The best way for the average person to determine visceral fat is via DXA or DEXA [13] – dual-x-ray absorptiometry assessment. This is why I encourage all my clients to have this assessed. In addition to DEXA, when I am assessing someone’s health, I look at a number of factors. I check blood pressure, I ask for blood tests (lipid profile, fasting insulin and glucose, liver function test, CRP, and potentially a few others depending on the individual), I measure their waist circumference and compare it to their height (waist to height ratio) [14] and I measure their body fat percentage using bioelectrical impedance. I also measure their current level of fitness and have a look at their dietary habits in conjunction with their relationship with food. These are just some of the measures that can be used to assess health but the point is that they are use in conjunction with each other and NEVER in isolation. Health is multi-factorial and must be assessed in a multi-factorial manner.

There is also some really important research that people need to know about if they are struggling to lose weight. There is one factor that you absolutely can control and offers significant protection against CVD. This is cardiorespiratory fitness. Barry et. al. (2014) concluded that the number risk factor for any cause of death was a low cardiorespiratory fitness [15]. In fact so protective is cardiorespiratory fitness, that this study found that an obese individual who is fit, had almost an identical risk for any cause of death as someone who is a healthy weight and fit. See the table 1.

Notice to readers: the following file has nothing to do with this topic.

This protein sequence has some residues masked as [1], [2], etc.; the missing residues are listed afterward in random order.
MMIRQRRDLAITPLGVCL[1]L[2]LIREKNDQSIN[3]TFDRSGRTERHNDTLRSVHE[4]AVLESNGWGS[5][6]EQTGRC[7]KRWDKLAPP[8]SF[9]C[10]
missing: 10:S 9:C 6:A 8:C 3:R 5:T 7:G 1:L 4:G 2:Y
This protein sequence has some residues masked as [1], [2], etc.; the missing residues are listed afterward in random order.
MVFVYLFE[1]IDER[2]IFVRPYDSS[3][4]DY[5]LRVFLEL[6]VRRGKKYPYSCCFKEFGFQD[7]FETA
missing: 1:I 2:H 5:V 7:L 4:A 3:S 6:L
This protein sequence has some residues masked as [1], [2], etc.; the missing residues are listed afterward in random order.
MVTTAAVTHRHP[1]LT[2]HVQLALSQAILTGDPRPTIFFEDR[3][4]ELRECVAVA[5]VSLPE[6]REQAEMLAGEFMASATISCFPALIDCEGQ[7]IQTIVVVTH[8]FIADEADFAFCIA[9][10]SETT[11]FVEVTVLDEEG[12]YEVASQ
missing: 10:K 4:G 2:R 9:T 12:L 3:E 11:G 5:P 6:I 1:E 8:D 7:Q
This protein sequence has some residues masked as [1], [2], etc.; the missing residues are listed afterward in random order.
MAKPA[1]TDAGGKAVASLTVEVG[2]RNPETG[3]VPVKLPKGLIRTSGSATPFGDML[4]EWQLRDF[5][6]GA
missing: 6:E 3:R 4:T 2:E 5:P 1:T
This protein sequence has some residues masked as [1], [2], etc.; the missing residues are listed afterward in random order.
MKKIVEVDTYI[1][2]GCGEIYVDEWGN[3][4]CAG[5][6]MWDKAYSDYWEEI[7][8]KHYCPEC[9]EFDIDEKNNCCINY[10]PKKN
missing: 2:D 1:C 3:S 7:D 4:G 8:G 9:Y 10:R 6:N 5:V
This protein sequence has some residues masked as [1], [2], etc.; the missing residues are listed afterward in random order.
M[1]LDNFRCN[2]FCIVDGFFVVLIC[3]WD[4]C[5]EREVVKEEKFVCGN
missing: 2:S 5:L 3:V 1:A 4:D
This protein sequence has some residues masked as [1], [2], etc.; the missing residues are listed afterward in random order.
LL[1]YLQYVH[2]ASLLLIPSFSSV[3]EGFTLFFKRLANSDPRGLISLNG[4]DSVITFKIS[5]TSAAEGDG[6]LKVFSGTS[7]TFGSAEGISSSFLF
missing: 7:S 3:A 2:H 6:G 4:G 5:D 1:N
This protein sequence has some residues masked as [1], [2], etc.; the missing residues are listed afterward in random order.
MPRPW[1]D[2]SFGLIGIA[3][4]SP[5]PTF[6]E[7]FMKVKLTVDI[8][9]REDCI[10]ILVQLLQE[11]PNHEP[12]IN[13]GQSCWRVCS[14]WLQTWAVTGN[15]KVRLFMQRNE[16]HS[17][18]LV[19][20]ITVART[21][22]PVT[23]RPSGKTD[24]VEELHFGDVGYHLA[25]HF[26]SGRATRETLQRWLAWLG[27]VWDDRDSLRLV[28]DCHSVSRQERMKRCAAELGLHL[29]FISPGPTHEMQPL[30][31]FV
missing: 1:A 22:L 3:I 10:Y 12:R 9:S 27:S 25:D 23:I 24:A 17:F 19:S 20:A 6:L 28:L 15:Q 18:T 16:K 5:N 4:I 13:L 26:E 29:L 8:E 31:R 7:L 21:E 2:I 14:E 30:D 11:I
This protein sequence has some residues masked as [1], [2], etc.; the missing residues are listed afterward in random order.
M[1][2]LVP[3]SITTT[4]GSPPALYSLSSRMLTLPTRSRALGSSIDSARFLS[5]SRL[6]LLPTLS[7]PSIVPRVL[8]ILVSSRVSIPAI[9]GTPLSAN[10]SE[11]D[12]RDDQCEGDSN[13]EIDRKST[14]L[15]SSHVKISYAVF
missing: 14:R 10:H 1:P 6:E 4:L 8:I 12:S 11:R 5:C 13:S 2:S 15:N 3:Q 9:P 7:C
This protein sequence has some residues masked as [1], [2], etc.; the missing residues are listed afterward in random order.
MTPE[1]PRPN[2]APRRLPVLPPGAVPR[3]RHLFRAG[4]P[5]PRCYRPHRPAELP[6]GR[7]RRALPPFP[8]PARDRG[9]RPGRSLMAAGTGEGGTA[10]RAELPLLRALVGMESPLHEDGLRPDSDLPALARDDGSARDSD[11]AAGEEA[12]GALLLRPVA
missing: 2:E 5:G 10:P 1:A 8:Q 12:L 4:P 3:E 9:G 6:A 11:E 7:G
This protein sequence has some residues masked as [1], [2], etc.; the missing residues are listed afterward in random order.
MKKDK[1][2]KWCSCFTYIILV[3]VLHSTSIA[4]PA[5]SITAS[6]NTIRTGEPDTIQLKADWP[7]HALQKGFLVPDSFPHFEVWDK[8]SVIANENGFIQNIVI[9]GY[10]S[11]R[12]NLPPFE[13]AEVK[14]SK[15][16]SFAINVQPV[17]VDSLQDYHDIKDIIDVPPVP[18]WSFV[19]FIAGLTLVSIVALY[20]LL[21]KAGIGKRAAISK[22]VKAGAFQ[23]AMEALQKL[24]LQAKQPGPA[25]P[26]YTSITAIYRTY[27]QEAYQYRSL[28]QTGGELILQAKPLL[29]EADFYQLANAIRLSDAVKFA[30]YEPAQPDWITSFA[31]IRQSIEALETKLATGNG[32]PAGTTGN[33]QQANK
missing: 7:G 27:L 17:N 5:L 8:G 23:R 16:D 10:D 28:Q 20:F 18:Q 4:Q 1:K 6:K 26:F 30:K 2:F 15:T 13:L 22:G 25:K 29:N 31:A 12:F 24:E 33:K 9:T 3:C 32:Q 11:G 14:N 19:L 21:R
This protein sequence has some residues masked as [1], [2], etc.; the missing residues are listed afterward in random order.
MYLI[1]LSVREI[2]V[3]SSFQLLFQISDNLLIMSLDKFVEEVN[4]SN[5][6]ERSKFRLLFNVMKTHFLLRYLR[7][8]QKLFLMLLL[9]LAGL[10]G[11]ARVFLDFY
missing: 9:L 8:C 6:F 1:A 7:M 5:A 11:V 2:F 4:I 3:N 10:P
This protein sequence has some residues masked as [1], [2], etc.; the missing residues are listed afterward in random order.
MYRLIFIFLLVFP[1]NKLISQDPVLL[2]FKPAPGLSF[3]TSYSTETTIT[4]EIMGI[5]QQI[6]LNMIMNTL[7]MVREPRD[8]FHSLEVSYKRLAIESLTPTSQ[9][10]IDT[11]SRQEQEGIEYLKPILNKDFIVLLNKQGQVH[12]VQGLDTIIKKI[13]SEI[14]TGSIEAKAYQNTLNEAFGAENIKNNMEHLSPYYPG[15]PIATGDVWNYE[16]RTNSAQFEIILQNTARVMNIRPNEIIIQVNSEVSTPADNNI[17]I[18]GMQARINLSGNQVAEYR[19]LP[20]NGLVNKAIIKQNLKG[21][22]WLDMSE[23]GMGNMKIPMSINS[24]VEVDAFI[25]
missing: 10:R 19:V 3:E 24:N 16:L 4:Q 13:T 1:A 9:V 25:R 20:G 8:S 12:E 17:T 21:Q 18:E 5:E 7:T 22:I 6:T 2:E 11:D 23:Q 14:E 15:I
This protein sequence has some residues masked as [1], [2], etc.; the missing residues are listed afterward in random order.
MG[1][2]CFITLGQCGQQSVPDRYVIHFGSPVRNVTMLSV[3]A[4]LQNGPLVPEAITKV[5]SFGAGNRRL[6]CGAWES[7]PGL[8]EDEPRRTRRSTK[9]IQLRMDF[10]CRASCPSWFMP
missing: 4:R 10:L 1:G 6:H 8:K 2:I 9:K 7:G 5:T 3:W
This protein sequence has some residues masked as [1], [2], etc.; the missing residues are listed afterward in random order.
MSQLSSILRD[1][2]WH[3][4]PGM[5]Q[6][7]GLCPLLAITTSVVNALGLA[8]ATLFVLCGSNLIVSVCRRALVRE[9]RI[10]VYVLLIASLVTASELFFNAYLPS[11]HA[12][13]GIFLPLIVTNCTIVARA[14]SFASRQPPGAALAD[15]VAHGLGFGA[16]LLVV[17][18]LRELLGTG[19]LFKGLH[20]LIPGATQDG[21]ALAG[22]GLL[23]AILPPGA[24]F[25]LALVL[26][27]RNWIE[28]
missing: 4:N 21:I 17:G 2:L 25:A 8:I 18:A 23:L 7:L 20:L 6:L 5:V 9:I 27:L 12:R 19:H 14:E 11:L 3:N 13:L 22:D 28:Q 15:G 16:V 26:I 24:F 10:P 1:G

Table 1: Relative Risk for Any Cause of Death [3]
Fit Unfit
Healthy Weight 1.0 2.2
Overweight 1.1 2.5
Obese 1.1 3.3


This is not an isolated study. Professor Steven Blair (2009) concluded that the greatest threat to human health was physical inactivity [16] and there are many more studies like this. The graph below shows the magnitude of the risk of a low cardiorespiratory fitness (CRF), determined by Blair and colleagues. A low CRF absolutely dwarfs obesity as an ISOLATED risk factor yet the number one health intervention promoted to everyone is weight loss.


Figure 1.Attributable fractions (%) for all-cause deaths in 40 842 (3333 deaths) men and 12 943 (491 deaths) women in the Aerobics Centre Longitudinal Study. The attributable fractions are adjusted for age and each other item in the figure. *Cardiorespiratory fitness determined by a maximal exercise test on a treadmill.

So clearly this would indicate that getting fit would be an excellent primary health strategy but this is not happening. People are being told a) to lose weight (a good general recommendation but not the first thing they should focus on) and b) to do gentle physical activity. Let me tell you this – there is very little research on the safety of moderate intensity exercise vs. high intensity exercise and it is more than likely that HIT is safe for everyone (but that is another blog that I will write shortly). The number one strategy for anyone wanting to get healthy is to improve their fitness and unfortunately, gentle activity will not achieve this particularly well. Unfortunately, the public are receiving a watered-down, more palatable message about physical activity that is contributing to their health woes. Please note, there is absolutely nothing wrong with gentle exercise (it is very useful in the right setting) but there has to be some higher intensity exercise being done so that fitness is being improved. It is fitness that is protective. It is fitness that saves people’s lives!